In last week’s article, we sought to explain what constitutes “blasphemy against the Spirit” (Matthew 12:31-32; Mark 3:28-30), and concluded that it was a deliberate and continuous rejection and/or belittling of the Holy Spirit, specifically by attributing His works to Satan, despite exposure to and evidence of the truth. This week we will consider whether or not the “eternal sin,” as “blasphemy against the Spirit” is called in Mark 3:29, can still be committed today. Respected preachers, commentators, and scholars take opposing views on this issue.

Those who insist that “blasphemy against the Spirit” cannot happen today typically point to the fact that “the circumstances under which the sin is described cannot prevail today” since “the age of miracles has ceased.”[1] We must concede that Paul indicated that there would be a time when the miraculous “manifestation[s] of the Spirit” would no longer be needed. In 1 Corinthians 13:8-9, Paul indicated that miraculous gifts (such as prophecy, tongues, and knowledge) would eventually “fail,” “cease,” and “vanish away,” because they were partial revelations rather than complete revelations. As a result, miraculous gifts would no longer be necessary once “that which is perfect has come” (1 Corinthians 13:10). “That which is perfect” is a reference to God’s inspired Word compiled in what we now refer to as the New Testament, since it is the source of information for “the man of God” to “be complete” (2 Timothy 3:16-17) and to know everything that “pertain[s] to life and godliness” (2 Peter 1:3). Based on Paul’s statements here in 1 Corinthians 13, it is quite obvious that he expected the age of miracles, which existed for the expressed purpose of confirming God’s message (Mark 16:20; Acts 8:5-7; Hebrews 2:3-4), to come to an end when God’s self-confirming Word came into existence. Thus, proponents of this position contend that one cannot commit this sin today since the conditions under which it occurred, namely the age of miracles, no longer exists.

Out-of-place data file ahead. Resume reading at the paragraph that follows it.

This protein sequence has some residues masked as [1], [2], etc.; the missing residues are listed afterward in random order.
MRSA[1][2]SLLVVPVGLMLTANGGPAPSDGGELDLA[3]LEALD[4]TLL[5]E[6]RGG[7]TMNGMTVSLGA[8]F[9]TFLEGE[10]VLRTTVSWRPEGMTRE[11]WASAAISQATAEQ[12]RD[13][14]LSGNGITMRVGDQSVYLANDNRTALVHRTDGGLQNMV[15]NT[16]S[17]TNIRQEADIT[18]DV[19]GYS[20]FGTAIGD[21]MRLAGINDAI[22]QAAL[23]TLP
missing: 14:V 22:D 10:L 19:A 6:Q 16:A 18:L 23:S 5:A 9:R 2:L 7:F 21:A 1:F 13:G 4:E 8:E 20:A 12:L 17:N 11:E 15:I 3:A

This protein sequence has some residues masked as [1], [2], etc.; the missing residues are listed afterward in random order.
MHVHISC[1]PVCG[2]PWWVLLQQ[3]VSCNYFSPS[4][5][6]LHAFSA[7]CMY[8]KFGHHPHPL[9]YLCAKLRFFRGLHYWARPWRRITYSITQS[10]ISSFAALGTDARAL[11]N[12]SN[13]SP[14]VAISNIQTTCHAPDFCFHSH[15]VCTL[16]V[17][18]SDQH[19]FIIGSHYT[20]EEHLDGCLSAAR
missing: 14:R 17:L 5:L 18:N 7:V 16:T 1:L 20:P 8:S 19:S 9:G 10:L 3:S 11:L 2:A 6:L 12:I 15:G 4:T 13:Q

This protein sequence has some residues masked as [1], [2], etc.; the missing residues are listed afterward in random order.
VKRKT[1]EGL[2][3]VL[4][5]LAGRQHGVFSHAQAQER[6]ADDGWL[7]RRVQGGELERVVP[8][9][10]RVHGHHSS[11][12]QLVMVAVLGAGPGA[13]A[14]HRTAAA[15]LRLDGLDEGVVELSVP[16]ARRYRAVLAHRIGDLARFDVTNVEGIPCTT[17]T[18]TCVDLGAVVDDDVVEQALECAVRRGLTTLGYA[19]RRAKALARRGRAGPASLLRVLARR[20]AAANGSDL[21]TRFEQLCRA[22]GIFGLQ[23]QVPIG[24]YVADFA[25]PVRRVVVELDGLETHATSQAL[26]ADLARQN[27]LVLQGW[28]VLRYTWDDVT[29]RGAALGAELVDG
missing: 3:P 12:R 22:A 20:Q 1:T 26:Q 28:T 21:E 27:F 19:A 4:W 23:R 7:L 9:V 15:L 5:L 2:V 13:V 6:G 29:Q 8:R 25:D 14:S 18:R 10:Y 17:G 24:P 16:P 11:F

Those who insist that “blasphemy against the Spirit” can happen today point to the fact that Scripture itself is a work of the Holy Spirit, since “no prophecy was ever produced by the will of man, but men spoke from God as they were carried along by the Holy Spirit” (2 Peter 1:21); therefore, if one deliberately and continuously rejects and/or ridicules the work of the Spirit as provided on the pages of the Bible, then he or she has blasphemed the Spirit. Proponents of this view say that although “no one today can commit the ‘eternal sin’ in precisely the same way as did the Pharisees,” one can by rejecting “the New Testament evidence that undergirds the Savior’s credibility…in principle [exhibit] the same attitude and actions as did the Pharisees.”[2] Thus, proponents of this position contend that one can commit this sin today since one can reject the evidence of the Spirit by rejecting the Word of God that He brought into existence.

Obviously both positions cannot be correct, so which one is? Maybe, the issue is not so much whether or not one CAN BE FORGIVEN of a particular sin, but whether or not one WILL SEEK TO BE FORGIVEN of a particular sin. Consider for a moment what bearing other so-called “unpardonable” statements in Scripture have on our understanding of the “eternal sin.”